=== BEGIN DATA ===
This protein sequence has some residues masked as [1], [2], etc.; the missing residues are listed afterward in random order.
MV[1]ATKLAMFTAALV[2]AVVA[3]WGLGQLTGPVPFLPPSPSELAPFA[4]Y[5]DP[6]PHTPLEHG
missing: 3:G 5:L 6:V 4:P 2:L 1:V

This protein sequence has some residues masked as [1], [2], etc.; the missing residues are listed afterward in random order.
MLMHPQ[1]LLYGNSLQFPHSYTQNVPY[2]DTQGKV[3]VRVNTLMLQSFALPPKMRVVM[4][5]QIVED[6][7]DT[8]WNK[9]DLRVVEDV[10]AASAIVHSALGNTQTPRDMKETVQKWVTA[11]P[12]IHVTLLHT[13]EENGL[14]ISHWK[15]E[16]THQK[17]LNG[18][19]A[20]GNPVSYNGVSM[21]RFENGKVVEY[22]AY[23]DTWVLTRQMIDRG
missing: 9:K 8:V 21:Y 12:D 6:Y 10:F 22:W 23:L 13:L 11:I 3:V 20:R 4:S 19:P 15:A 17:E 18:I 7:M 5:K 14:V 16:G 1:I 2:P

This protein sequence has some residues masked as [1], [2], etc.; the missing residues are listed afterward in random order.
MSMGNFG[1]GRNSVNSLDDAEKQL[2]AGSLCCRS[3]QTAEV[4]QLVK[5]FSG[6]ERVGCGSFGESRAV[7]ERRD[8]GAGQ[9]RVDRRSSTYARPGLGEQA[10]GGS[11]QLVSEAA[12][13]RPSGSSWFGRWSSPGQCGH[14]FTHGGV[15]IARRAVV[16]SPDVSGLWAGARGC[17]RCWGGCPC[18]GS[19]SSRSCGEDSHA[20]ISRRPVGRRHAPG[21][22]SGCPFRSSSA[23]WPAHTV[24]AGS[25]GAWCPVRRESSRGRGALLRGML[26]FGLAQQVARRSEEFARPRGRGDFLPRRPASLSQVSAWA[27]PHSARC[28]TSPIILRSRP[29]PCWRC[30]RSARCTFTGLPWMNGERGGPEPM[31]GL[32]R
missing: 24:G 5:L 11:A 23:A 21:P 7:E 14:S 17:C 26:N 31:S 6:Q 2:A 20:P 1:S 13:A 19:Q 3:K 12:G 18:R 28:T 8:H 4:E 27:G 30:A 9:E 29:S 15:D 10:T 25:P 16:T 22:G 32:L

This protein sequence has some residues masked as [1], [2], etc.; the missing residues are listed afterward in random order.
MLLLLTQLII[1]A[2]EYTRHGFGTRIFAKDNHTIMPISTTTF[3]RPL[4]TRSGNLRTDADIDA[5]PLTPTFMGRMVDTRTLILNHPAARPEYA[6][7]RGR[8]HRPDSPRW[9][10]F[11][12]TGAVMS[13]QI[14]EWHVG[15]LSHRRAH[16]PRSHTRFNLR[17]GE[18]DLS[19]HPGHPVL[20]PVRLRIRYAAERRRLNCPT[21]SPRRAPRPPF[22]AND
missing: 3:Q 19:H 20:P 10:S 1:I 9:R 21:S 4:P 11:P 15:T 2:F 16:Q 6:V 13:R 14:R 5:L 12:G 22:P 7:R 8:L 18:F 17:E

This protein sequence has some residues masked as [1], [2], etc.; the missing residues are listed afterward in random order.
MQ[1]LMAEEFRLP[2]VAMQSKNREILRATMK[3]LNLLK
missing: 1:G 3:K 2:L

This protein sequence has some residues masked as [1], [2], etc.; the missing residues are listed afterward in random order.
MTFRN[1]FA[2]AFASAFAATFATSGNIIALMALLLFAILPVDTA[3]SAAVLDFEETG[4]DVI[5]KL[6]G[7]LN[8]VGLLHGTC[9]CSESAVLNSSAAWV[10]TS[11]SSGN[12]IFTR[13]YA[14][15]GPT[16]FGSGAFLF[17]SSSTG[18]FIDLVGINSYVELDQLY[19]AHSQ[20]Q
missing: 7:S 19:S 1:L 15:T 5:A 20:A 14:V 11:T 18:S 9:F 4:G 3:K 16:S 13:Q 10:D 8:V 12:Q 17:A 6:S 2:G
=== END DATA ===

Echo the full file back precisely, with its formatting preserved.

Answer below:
This protein sequence has some residues masked as [1], [2], etc.; the missing residues are listed afterward in random order.
MV[1]ATKLAMFTAALV[2]AVVA[3]WGLGQLTGPVPFLPPSPSELAPFA[4]Y[5]DP[6]PHTPLEHG
missing: 3:G 5:L 6:V 4:P 2:L 1:V

This protein sequence has some residues masked as [1], [2], etc.; the missing residues are listed afterward in random order.
MLMHPQ[1]LLYGNSLQFPHSYTQNVPY[2]DTQGKV[3]VRVNTLMLQSFALPPKMRVVM[4][5]QIVED[6][7]DT[8]WNK[9]DLRVVEDV[10]AASAIVHSALGNTQTPRDMKETVQKWVTA[11]P[12]IHVTLLHT[13]EENGL[14]ISHWK[15]E[16]THQK[17]LNG[18][19]A[20]GNPVSYNGVSM[21]RFENGKVVEY[22]AY[23]DTWVLTRQMIDRG
missing: 9:K 8:V 21:Y 12:D 6:Y 10:F 22:W 23:L 13:L 11:I 3:V 20:R 4:S 19:P 15:A 17:E 18:I 7:M 5:K 14:V 16:G 1:I 2:P

This protein sequence has some residues masked as [1], [2], etc.; the missing residues are listed afterward in random order.
MSMGNFG[1]GRNSVNSLDDAEKQL[2]AGSLCCRS[3]QTAEV[4]QLVK[5]FSG[6]ERVGCGSFGESRAV[7]ERRD[8]GAGQ[9]RVDRRSSTYARPGLGEQA[10]GGS[11]QLVSEAA[12][13]RPSGSSWFGRWSSPGQCGH[14]FTHGGV[15]IARRAVV[16]SPDVSGLWAGARGC[17]RCWGGCPC[18]GS[19]SSRSCGEDSHA[20]ISRRPVGRRHAPG[21][22]SGCPFRSSSA[23]WPAHTV[24]AGS[25]GAWCPVRRESSRGRGALLRGML[26]FGLAQQVARRSEEFARPRGRGDFLPRRPASLSQVSAWA[27]PHSARC[28]TSPIILRSRP[29]PCWRC[30]RSARCTFTGLPWMNGERGGPEPM[31]GL[32]R
missing: 24:G 5:L 11:A 23:A 21:P 7:E 14:S 17:C 26:N 31:S 6:Q 2:A 20:P 1:S 13:A 19:Q 3:K 12:G 18:R 28:T 8:H 4:E 27:G 30:A 9:E 29:S 15:D 10:T 25:P 16:T 22:G 32:L

This protein sequence has some residues masked as [1], [2], etc.; the missing residues are listed afterward in random order.
MLLLLTQLII[1]A[2]EYTRHGFGTRIFAKDNHTIMPISTTTF[3]RPL[4]TRSGNLRTDADIDA[5]PLTPTFMGRMVDTRTLILNHPAARPEYA[6][7]RGR[8]HRPDSPRW[9][10]F[11][12]TGAVMS[13]QI[14]EWHVG[15]LSHRRAH[16]PRSHTRFNLR[17]GE[18]DLS[19]HPGHPVL[20]PVRLRIRYAAERRRLNCPT[21]SPRRAPRPPF[22]AND
missing: 3:Q 19:H 20:P 10:S 1:I 9:R 21:S 4:P 11:P 15:T 2:F 16:Q 6:V 13:R 14:R 5:L 12:G 22:P 7:R 8:L 18:F 17:E

This protein sequence has some residues masked as [1], [2], etc.; the missing residues are listed afterward in random order.
MQ[1]LMAEEFRLP[2]VAMQSKNREILRATMK[3]LNLLK
missing: 1:G 3:K 2:L

This protein sequence has some residues masked as [1], [2], etc.; the missing residues are listed afterward in random order.
MTFRN[1]FA[2]AFASAFAATFATSGNIIALMALLLFAILPVDTA[3]SAAVLDFEETG[4]DVI[5]KL[6]G[7]LN[8]VGLLHGTC[9]CSESAVLNSSAAWV[10]TS[11]SSGN[12]IFTR[13]YA[14][15]GPT[16]FGSGAFLF[17]SSSTG[18]FIDLVGINSYVELDQLY[19]AHSQ[20]Q
missing: 7:S 19:S 1:L 15:T 5:A 20:A 14:V 11:T 18:S 9:F 4:G 3:K 16:S 13:Q 10:D 8:V 12:Q 17:A 6:S 2:G